Violating ‘dharma’

What is the remedy if the king himself were to indulge in corrupt practices? History has shown how other peoples in other countries in other times have dealt with this problem. King Charles II was beheaded in England. Louis XVI of France was guillotined in 1789. People’s Power in the Philippines overthrew Marcos and the Americans had to cart him to exile. Estrada was to be impeached when he stepped down. These instances show that the people themselves must take the lead to get rid of errant rulers.

Can a subordinate state institution like the Bribery Commission inquire into allegations if any against a president, when such an institution is dependent on the government for its resources and working procedures in interacting with other state institutions? Can such an institution confront a president in office if it were to happen?

Political patronage

Consider the system of political patronage in decision-making in the government. Modern government requires rational decision-making and economic rationality is the principle that should be utilized to decide on economic matters. Modern government requires technical expertise to deal with issues. But if these decisions are taken on the basis of political patronage, what will become of the public good? The exercise of political patronage has ruined financially state institutions like the former Ceylon Transport Board, the Peoples Bank, the Sri Lanka Insurance Corporation as well as rendered inefficient corporations like the CEB, the Petroleum Corporation.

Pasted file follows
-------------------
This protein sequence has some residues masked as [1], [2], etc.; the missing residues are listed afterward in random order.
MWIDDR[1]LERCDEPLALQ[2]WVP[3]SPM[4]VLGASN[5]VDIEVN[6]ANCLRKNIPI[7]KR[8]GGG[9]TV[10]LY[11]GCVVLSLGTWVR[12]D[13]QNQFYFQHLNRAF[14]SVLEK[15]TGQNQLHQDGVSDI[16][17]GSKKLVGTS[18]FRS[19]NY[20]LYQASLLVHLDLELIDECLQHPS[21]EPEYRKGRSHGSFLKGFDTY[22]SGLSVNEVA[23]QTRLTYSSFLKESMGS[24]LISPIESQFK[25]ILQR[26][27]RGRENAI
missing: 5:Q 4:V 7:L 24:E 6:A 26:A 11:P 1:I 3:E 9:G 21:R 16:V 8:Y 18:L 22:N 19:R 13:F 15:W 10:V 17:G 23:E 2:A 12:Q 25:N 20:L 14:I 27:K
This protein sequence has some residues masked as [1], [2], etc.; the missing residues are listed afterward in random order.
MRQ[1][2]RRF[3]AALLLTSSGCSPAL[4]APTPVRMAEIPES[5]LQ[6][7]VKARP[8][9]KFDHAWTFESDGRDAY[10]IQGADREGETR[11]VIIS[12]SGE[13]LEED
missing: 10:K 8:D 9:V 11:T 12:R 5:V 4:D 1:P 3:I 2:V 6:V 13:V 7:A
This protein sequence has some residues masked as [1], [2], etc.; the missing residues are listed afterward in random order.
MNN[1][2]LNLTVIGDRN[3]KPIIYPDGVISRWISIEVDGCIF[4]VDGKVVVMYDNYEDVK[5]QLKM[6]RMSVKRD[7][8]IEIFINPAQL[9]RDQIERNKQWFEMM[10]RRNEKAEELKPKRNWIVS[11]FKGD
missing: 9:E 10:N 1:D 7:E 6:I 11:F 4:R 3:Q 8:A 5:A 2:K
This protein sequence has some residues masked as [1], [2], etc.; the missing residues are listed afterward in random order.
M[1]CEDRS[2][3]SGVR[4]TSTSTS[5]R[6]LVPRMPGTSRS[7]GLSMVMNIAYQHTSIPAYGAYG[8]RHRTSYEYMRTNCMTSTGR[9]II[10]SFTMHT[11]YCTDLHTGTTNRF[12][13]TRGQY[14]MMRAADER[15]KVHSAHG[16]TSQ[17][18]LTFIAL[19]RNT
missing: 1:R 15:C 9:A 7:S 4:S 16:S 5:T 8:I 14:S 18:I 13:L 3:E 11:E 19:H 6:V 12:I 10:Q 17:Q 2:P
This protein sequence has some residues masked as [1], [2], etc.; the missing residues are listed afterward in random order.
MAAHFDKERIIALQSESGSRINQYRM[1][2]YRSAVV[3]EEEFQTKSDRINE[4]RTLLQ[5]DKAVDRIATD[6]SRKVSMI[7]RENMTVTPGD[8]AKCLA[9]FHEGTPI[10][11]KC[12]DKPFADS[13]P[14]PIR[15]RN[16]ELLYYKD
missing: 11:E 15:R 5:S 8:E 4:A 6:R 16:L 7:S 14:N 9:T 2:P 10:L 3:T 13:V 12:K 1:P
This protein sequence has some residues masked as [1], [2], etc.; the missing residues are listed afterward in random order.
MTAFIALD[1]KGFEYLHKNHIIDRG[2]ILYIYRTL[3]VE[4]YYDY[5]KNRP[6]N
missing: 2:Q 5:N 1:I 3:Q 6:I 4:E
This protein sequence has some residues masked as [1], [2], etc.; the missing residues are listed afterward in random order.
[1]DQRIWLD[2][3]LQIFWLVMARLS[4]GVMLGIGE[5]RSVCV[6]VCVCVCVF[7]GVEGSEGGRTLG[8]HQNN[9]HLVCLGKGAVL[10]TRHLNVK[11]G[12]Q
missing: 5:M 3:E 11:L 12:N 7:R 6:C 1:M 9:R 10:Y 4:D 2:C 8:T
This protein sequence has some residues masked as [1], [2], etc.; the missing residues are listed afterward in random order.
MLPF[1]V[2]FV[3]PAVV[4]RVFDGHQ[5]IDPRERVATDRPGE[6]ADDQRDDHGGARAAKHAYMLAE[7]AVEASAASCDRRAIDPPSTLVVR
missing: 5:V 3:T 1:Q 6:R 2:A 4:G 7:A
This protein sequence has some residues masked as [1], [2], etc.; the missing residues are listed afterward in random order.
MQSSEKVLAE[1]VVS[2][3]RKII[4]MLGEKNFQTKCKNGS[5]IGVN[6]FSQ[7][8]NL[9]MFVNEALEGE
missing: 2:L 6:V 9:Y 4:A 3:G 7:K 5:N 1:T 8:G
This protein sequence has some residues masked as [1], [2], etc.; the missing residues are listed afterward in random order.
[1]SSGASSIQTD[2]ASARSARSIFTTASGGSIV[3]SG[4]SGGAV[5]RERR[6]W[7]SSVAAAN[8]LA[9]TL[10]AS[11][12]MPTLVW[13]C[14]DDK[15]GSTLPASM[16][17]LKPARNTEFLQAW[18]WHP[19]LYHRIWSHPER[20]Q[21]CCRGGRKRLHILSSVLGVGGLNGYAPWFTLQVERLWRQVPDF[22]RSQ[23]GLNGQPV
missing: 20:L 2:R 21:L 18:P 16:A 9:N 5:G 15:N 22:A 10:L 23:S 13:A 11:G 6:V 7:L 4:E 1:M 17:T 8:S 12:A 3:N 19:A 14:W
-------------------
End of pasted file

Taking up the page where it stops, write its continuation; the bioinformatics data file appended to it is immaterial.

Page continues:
When a business enterprise has a negative net worth where liabilities exceed assets we say it is insolvent. If we consider the enormous public debt owing both to the local people and the foreign debt and tot up the value of the assets remaining in the hands of the state, we realize that the state is bankrupt. It may be able to pay its debt in local currency because of the monopoly in the issue of currency but it will not be able to repay the foreign debt if the foreign reserves are inadequate to do so after paying for much needed goods and services bought from foreigners.

Political patronage, which is known as the spoils system in USA, funded by deficit finance, is the single cause of our present economic and political plight. Both mainstream political parties are responsible for this sad plight.

Locke & Montequieu, political philosophers were concerned with the problem of arbitrary government and how to control the exercise of such power to safeguard the rights of the people. We have the same consideration today championed by those who want to secure human rights. But there is the other problem confronted by men like Woodrow Wilson and Frank Goodnow. This is the problem of political patronage in decision making at a time when the business of government had become highly technical; where chemistry, physics, medicine or mathematics enter the scene and determine what constitutes a right decision. This requires technical men to assist the politicians in decision-making. So there is no place for political patronage.